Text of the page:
| Ashley C. MoralesAndrea Cheek
Federal Circuit Summary
Before Lourie, Clevenger, and Stoll. Appeal from the Patent Trial and Appeal Board.

Summary: 35 U.S.C. § 315(b), which prohibits the Board from instituting an IPR based on a petition filed more than one year after the date on which the petitioner is served with a complaint, is fully applicable to complaints that are involuntarily dismissed by the court.

In 2012, Bennett served Atlanta Gas with a complaint alleging infringement of a patent. Atlanta Gas successfully moved to dismiss the complaint. Nearly three years later, in 2015, Atlanta Gas filed an IPR to challenge the validity of the Bennett patent. Bennett objected, arguing that § 315(b) prohibits institution if a petition is filed more than one year after the petitioner is served with a complaint. The Board concluded that the district court’s dismissal of the complaint without prejudice nullified service, and proceeded to institute review of all claims. The Board later held that all claims of the patent were unpatentable. The Board also granted sanctions against Atlanta Gas for failing to disclose the change of corporate parentage.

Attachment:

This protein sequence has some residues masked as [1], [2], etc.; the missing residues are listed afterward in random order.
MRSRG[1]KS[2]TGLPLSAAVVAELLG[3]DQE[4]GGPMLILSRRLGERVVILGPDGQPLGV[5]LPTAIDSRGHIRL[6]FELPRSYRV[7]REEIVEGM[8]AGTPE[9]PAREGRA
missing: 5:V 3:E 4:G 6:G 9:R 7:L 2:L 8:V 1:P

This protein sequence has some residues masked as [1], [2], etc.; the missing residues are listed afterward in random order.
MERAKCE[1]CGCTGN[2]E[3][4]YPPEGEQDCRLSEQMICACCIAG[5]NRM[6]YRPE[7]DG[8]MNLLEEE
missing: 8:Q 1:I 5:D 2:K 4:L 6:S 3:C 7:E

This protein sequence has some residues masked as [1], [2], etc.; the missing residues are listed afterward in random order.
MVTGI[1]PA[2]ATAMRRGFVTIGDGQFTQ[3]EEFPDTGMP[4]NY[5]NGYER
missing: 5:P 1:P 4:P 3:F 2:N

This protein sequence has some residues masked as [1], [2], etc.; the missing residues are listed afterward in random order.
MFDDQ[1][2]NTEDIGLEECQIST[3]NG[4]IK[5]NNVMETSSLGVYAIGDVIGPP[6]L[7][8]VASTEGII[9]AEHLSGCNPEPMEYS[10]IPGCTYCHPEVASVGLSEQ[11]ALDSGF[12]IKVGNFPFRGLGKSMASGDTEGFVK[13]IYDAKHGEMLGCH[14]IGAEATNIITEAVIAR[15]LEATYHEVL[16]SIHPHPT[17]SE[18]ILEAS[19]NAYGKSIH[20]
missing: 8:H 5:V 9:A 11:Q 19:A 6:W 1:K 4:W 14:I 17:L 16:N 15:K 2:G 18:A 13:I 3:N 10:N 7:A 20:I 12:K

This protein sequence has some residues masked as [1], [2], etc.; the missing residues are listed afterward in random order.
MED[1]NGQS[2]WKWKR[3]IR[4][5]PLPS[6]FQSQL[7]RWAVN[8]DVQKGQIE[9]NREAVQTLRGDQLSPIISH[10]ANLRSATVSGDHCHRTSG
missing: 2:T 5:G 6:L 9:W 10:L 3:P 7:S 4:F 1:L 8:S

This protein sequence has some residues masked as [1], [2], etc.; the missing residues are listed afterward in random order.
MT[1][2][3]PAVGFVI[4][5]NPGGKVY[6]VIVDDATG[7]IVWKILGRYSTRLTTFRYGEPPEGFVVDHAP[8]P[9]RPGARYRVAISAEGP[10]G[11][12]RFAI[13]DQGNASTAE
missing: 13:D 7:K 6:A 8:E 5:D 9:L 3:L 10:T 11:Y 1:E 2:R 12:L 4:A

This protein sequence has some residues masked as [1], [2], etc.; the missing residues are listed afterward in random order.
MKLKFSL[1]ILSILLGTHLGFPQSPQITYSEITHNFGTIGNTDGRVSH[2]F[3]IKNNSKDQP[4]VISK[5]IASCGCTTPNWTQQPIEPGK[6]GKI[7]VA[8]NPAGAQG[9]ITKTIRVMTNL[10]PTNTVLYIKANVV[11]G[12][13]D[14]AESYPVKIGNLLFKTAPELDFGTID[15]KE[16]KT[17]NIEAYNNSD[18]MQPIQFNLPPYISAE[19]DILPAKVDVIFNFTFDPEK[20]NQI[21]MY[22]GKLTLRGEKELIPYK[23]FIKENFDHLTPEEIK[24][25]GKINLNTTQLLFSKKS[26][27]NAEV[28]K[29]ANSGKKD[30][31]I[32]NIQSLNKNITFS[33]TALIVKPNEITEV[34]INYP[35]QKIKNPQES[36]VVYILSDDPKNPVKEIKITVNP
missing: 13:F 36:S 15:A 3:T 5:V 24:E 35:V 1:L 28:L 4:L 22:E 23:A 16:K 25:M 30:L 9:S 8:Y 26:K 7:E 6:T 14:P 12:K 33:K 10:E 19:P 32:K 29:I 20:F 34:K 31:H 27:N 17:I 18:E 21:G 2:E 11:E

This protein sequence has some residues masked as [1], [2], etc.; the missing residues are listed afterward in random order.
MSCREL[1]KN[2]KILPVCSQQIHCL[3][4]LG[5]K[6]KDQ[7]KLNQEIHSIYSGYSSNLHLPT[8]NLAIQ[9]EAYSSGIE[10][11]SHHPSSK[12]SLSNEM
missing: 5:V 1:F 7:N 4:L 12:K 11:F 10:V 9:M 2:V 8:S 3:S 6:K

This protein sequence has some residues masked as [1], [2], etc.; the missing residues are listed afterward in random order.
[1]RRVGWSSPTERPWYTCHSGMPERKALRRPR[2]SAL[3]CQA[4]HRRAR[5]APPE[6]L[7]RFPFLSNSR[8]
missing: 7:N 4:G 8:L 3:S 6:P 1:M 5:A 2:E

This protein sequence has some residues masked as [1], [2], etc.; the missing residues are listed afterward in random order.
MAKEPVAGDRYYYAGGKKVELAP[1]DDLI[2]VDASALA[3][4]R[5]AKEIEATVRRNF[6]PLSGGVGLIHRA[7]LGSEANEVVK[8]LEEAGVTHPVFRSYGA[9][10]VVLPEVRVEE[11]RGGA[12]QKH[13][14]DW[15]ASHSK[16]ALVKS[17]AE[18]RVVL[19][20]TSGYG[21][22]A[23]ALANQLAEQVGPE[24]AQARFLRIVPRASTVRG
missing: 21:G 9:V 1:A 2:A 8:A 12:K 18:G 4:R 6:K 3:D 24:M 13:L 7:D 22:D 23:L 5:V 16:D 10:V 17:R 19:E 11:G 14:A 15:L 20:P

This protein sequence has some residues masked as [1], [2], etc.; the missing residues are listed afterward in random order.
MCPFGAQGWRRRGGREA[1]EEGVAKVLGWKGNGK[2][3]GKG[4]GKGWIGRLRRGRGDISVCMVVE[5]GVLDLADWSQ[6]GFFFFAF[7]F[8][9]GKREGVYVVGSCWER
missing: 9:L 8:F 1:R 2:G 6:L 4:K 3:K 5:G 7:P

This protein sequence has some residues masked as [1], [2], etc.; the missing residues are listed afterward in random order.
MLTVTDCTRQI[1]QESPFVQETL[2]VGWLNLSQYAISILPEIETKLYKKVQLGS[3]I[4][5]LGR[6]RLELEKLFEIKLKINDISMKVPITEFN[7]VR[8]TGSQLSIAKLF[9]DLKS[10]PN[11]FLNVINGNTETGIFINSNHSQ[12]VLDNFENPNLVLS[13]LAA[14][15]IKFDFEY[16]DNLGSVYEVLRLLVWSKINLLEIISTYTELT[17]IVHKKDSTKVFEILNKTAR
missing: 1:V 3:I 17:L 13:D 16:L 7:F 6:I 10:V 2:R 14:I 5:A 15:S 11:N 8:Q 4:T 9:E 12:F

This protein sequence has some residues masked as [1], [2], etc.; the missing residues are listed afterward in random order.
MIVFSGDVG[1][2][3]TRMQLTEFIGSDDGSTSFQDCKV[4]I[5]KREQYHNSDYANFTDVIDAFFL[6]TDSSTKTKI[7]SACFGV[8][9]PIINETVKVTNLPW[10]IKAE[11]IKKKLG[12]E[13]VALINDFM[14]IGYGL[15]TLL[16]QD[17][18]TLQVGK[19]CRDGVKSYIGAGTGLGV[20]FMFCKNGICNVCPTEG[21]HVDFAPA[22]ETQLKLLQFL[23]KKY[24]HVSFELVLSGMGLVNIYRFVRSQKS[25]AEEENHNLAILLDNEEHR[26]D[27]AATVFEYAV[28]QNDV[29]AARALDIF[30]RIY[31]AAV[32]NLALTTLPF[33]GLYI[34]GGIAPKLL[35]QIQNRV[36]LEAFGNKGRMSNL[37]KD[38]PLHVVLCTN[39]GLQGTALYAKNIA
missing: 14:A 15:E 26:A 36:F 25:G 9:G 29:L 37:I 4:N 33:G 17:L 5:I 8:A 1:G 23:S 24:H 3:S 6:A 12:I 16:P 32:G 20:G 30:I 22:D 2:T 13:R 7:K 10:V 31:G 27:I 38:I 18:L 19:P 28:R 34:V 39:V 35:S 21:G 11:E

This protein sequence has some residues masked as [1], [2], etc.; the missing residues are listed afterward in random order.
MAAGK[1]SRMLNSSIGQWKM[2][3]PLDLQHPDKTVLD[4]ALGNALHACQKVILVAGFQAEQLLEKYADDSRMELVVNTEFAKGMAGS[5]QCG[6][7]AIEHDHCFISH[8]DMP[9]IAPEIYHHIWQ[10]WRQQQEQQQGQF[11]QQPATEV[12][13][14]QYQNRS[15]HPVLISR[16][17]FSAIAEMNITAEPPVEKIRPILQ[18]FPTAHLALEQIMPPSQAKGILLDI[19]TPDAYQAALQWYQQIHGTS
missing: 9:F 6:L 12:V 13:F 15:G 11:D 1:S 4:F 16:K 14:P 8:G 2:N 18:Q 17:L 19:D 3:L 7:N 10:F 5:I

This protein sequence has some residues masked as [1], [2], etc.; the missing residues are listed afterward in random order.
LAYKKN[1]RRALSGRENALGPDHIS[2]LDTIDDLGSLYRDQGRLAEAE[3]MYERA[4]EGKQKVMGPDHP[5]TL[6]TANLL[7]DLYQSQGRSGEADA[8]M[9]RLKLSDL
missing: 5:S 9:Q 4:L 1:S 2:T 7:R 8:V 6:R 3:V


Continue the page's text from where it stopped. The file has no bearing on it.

The Federal Circuit vacated the Board’s final written decision and remanded with instructions to dismiss the IPR. The Federal Circuit first noted that serving a complaint alleging infringement unambiguously implicates the § 315(b) time bar. The time bar is unchanged by the subsequent success or failure of the complaint. The Federal Circuit further explained that the statue does not create an exception for involuntarily dismissed complaints, and therefore the Board exceeded its authority when it instituted an IPR more than one year after service of the complaint. With regard to the appeal of sanctions, the Federal Circuit determined the sanctions were non-final, and declined to exercise pendent jurisdiction.

Editor: Paul Stewart